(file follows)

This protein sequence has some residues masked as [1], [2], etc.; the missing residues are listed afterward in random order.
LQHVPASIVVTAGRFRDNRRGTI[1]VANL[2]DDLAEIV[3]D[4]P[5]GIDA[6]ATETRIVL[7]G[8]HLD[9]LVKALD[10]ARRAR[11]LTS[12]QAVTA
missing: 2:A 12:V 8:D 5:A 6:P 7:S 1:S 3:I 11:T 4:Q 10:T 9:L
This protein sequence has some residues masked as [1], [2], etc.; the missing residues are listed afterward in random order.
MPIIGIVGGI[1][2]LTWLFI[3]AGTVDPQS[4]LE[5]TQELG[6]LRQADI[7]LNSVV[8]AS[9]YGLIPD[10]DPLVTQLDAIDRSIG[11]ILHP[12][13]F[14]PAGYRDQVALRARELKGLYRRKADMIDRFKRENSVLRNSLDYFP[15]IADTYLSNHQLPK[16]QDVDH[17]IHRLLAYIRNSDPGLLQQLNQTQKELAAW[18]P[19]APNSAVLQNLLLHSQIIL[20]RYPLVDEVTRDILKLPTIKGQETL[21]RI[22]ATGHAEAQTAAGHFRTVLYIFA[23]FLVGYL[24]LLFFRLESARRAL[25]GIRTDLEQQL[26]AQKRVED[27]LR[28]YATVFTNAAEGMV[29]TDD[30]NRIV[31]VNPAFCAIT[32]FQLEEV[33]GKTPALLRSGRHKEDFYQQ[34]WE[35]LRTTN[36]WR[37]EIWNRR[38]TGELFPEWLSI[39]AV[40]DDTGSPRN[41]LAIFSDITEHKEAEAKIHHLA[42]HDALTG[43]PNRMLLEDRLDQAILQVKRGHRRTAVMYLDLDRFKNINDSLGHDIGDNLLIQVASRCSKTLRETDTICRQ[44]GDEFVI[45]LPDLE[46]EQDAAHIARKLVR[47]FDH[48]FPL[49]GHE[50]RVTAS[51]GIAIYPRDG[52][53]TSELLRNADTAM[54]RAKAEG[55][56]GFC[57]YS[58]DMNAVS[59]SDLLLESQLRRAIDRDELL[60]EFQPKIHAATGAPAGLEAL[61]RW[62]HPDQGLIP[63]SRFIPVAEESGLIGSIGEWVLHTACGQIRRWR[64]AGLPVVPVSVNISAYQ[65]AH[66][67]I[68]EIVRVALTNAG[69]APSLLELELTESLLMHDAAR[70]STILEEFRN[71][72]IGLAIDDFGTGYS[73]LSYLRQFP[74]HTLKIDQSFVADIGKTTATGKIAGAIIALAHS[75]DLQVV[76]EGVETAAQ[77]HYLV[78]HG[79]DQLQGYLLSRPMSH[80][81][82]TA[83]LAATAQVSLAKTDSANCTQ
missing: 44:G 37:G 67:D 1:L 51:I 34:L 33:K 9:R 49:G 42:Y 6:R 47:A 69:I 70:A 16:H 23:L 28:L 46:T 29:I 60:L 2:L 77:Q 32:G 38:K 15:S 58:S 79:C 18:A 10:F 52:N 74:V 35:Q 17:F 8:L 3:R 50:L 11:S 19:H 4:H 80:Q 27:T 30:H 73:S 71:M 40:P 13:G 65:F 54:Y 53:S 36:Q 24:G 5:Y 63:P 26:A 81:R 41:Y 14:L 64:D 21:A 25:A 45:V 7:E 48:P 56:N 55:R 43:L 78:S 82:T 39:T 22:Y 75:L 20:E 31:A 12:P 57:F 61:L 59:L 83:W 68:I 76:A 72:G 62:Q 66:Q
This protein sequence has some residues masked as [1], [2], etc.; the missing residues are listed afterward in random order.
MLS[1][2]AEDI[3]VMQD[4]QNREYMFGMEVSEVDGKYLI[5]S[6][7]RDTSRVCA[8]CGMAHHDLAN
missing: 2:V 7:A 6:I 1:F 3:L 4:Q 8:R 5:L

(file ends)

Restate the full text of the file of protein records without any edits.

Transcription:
This protein sequence has some residues masked as [1], [2], etc.; the missing residues are listed afterward in random order.
LQHVPASIVVTAGRFRDNRRGTI[1]VANL[2]DDLAEIV[3]D[4]P[5]GIDA[6]ATETRIVL[7]G[8]HLD[9]LVKALD[10]ARRAR[11]LTS[12]QAVTA
missing: 2:A 12:V 8:D 5:A 6:P 7:S 1:S 3:I 11:T 4:Q 10:T 9:L
This protein sequence has some residues masked as [1], [2], etc.; the missing residues are listed afterward in random order.
MPIIGIVGGI[1][2]LTWLFI[3]AGTVDPQS[4]LE[5]TQELG[6]LRQADI[7]LNSVV[8]AS[9]YGLIPD[10]DPLVTQLDAIDRSIG[11]ILHP[12][13]F[14]PAGYRDQVALRARELKGLYRRKADMIDRFKRENSVLRNSLDYFP[15]IADTYLSNHQLPK[16]QDVDH[17]IHRLLAYIRNSDPGLLQQLNQTQKELAAW[18]P[19]APNSAVLQNLLLHSQIIL[20]RYPLVDEVTRDILKLPTIKGQETL[21]RI[22]ATGHAEAQTAAGHFRTVLYIFA[23]FLVGYL[24]LLFFRLESARRAL[25]GIRTDLEQQL[26]AQKRVED[27]LR[28]YATVFTNAAEGMV[29]TDD[30]NRIV[31]VNPAFCAIT[32]FQLEEV[33]GKTPALLRSGRHKEDFYQQ[34]WE[35]LRTTN[36]WR[37]EIWNRR[38]TGELFPEWLSI[39]AV[40]DDTGSPRN[41]LAIFSDITEHKEAEAKIHHLA[42]HDALTG[43]PNRMLLEDRLDQAILQVKRGHRRTAVMYLDLDRFKNINDSLGHDIGDNLLIQVASRCSKTLRETDTICRQ[44]GDEFVI[45]LPDLE[46]EQDAAHIARKLVR[47]FDH[48]FPL[49]GHE[50]RVTAS[51]GIAIYPRDG[52][53]TSELLRNADTAM[54]RAKAEG[55][56]GFC[57]YS[58]DMNAVS[59]SDLLLESQLRRAIDRDELL[60]EFQPKIHAATGAPAGLEAL[61]RW[62]HPDQGLIP[63]SRFIPVAEESGLIGSIGEWVLHTACGQIRRWR[64]AGLPVVPVSVNISAYQ[65]AH[66][67]I[68]EIVRVALTNAG[69]APSLLELELTESLLMHDAAR[70]STILEEFRN[71][72]IGLAIDDFGTGYS[73]LSYLRQFP[74]HTLKIDQSFVADIGKTTATGKIAGAIIALAHS[75]DLQVV[76]EGVETAAQ[77]HYLV[78]HG[79]DQLQGYLLSRPMSH[80][81][82]TA[83]LAATAQVSLAKTDSANCTQ
missing: 44:G 37:G 67:D 1:L 51:I 34:L 33:K 9:R 49:G 42:Y 6:R 47:A 69:I 70:A 16:H 23:L 28:L 46:T 29:I 60:L 2:L 77:Q 32:G 38:K 15:S 58:S 79:C 18:A 10:F 52:N 74:V 35:Q 17:F 8:L 3:R 50:L 11:S 19:H 4:H 80:Q 27:T 30:H 73:S 71:M 40:P 13:G 65:F 54:Y 53:S 36:Q 24:G 5:Y 63:P 26:A 81:R 41:Y 14:L 64:D 21:A 25:A 45:V 7:E 48:P 56:N 55:R 43:L 78:S 82:T 39:T 22:Y 75:L 20:E 31:A 12:P 57:F 61:L 59:L 83:W 68:I 76:A 72:G 62:Q 66:Q
This protein sequence has some residues masked as [1], [2], etc.; the missing residues are listed afterward in random order.
MLS[1][2]AEDI[3]VMQD[4]QNREYMFGMEVSEVDGKYLI[5]S[6][7]RDTSRVCA[8]CGMAHHDLAN
missing: 2:V 7:A 6:I 1:F 3:L 4:Q 8:R 5:L